The protagonist of the story, Louise is a complex character. She is a doting and devoted wife and is happy with her marriage. However, she suffers from a heart ailment that makes her vulnerable to shocks or emotional outpouring.
She learns about her husband’s death and is strong in the face of such grief. However, her strength comes from the newfound freedom she had never experienced before.
She feels unhindered by a man and is finally free to make her own choices. Her delight is short-lived though as her husband returns hale and hearty. Unable to see her freedom vanish, her heart finally gives up.
He is a loving husband and loves his wife Louise immensely. He is incorrectly reported to have died in an accident and finds it strange when he hears about the rumors and reactions to it.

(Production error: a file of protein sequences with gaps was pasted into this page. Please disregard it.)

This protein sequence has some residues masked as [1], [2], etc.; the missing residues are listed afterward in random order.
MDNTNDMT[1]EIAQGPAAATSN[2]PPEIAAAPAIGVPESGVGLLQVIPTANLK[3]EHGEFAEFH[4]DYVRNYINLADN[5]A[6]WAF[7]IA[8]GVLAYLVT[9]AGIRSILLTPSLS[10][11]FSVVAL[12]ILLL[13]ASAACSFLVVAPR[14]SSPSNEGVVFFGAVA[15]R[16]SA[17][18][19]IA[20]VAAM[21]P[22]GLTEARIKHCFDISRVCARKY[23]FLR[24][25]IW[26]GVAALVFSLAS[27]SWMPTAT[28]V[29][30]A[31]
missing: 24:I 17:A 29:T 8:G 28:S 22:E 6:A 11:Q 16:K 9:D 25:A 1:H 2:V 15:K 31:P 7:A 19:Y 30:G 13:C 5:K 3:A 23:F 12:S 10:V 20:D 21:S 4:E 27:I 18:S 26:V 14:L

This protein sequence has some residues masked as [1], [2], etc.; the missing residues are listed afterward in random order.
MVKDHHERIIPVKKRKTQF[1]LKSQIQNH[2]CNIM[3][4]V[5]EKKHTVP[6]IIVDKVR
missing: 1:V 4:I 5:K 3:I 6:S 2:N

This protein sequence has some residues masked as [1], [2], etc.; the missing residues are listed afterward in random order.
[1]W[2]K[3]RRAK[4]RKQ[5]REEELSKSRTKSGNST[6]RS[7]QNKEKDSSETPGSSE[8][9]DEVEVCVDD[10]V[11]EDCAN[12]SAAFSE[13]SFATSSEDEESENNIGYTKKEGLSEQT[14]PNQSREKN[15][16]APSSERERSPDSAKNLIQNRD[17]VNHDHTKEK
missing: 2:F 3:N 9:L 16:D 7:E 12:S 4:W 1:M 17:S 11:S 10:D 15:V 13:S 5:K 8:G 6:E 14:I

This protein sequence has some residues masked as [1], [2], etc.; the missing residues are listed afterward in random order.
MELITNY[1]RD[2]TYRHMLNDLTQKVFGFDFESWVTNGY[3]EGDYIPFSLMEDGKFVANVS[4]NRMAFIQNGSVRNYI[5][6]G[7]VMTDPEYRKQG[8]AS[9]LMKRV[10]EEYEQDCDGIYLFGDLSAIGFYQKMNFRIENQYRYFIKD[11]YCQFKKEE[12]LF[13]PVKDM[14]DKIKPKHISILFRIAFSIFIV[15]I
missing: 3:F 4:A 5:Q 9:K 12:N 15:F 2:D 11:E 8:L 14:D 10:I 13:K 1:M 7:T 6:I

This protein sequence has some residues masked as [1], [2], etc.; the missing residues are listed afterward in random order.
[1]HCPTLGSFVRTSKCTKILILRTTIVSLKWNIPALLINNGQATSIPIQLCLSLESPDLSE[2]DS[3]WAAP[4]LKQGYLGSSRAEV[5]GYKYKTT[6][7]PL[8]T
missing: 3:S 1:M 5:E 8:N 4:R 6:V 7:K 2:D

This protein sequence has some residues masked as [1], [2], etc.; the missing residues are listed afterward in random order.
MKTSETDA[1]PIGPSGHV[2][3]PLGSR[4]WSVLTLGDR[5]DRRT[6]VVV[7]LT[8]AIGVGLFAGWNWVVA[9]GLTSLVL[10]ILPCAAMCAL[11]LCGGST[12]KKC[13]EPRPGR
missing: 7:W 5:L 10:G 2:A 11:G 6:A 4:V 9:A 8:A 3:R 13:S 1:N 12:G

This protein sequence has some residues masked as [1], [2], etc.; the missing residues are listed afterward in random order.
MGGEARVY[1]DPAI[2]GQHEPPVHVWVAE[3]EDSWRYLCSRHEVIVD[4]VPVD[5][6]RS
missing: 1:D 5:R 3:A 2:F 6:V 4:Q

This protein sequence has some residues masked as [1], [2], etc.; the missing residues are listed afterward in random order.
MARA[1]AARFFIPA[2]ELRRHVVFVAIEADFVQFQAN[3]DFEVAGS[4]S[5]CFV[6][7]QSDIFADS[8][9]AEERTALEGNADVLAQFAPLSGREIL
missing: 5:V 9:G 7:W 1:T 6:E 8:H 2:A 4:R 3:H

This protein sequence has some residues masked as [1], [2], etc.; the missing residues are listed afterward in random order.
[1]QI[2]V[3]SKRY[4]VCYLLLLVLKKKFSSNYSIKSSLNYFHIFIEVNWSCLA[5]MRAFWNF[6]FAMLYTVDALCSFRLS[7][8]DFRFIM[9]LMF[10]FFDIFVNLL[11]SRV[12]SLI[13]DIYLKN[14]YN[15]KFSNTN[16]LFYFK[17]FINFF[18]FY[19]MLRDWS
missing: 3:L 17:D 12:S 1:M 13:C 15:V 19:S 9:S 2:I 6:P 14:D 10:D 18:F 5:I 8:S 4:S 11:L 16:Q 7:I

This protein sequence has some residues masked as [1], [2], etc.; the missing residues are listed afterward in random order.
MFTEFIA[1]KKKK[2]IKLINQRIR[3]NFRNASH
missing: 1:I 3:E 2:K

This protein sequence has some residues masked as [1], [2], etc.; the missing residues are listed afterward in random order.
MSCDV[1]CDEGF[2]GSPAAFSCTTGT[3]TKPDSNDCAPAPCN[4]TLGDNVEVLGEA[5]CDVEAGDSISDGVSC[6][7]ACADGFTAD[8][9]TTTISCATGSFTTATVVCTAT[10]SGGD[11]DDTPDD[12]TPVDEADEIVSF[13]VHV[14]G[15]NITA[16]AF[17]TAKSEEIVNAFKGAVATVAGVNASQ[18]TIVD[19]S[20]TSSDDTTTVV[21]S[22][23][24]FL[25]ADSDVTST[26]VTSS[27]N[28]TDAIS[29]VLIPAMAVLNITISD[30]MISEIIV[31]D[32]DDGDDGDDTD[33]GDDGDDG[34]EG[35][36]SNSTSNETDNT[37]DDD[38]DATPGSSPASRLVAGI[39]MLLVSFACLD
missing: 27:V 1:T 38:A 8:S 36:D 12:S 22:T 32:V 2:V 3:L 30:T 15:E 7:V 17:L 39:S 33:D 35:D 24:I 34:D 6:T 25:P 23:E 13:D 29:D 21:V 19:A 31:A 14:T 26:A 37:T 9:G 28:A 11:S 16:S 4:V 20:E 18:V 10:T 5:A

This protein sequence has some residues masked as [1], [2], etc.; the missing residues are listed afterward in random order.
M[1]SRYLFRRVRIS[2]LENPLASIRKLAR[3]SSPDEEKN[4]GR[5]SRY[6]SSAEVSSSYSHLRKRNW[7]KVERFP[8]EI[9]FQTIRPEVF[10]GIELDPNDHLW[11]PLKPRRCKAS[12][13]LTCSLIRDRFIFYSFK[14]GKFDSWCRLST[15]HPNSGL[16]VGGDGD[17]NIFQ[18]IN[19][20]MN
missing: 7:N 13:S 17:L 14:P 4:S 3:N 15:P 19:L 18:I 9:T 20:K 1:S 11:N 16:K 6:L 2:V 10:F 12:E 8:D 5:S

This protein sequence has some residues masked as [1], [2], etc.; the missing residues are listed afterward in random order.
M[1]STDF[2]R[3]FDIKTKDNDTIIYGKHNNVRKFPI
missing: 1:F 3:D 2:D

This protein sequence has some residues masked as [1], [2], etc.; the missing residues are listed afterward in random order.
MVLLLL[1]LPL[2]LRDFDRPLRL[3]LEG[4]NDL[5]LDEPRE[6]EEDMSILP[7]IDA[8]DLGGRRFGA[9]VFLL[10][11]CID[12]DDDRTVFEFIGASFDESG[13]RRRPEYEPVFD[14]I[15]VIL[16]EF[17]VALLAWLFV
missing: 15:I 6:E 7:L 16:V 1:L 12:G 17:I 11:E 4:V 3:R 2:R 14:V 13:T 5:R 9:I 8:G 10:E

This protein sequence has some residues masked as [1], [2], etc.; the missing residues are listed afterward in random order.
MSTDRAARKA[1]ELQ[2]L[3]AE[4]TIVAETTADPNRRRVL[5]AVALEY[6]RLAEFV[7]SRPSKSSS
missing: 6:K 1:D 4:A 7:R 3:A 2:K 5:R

However, there is another side to his character where he seems to dominate and almost rules the life of his wife. That is the reason she feels relieved and free when she hears about his death.
She is the caring sister of Louise. She learns from Richards of her brother in law’s death in the accident and tries to protect her sister. She is aware of her heart condition and tries to break the sad news as softly as she can.
She is also worried about her when Louise locks herself inside her room. Unlike Louise, who seems to desire freedom and independence, Josephine values family, relationships, and traditions more.
Richards is the friend of the Mallards. He learns about the train accident and rushes to the Mallard house to break the news to Louise. Even though he second checks the information, he is still in a rush to announce Brently’s death.
This may suggest some ulterior motive on his part as he lingers at the house even when Louise and Josephine go upstairs. Alternatively, he might just be concerned about her health as he knows about Louise’s heart condition.
In either case, if he had tried to absolutely ensure the news was authentic, Louise could have been saved from a painful death.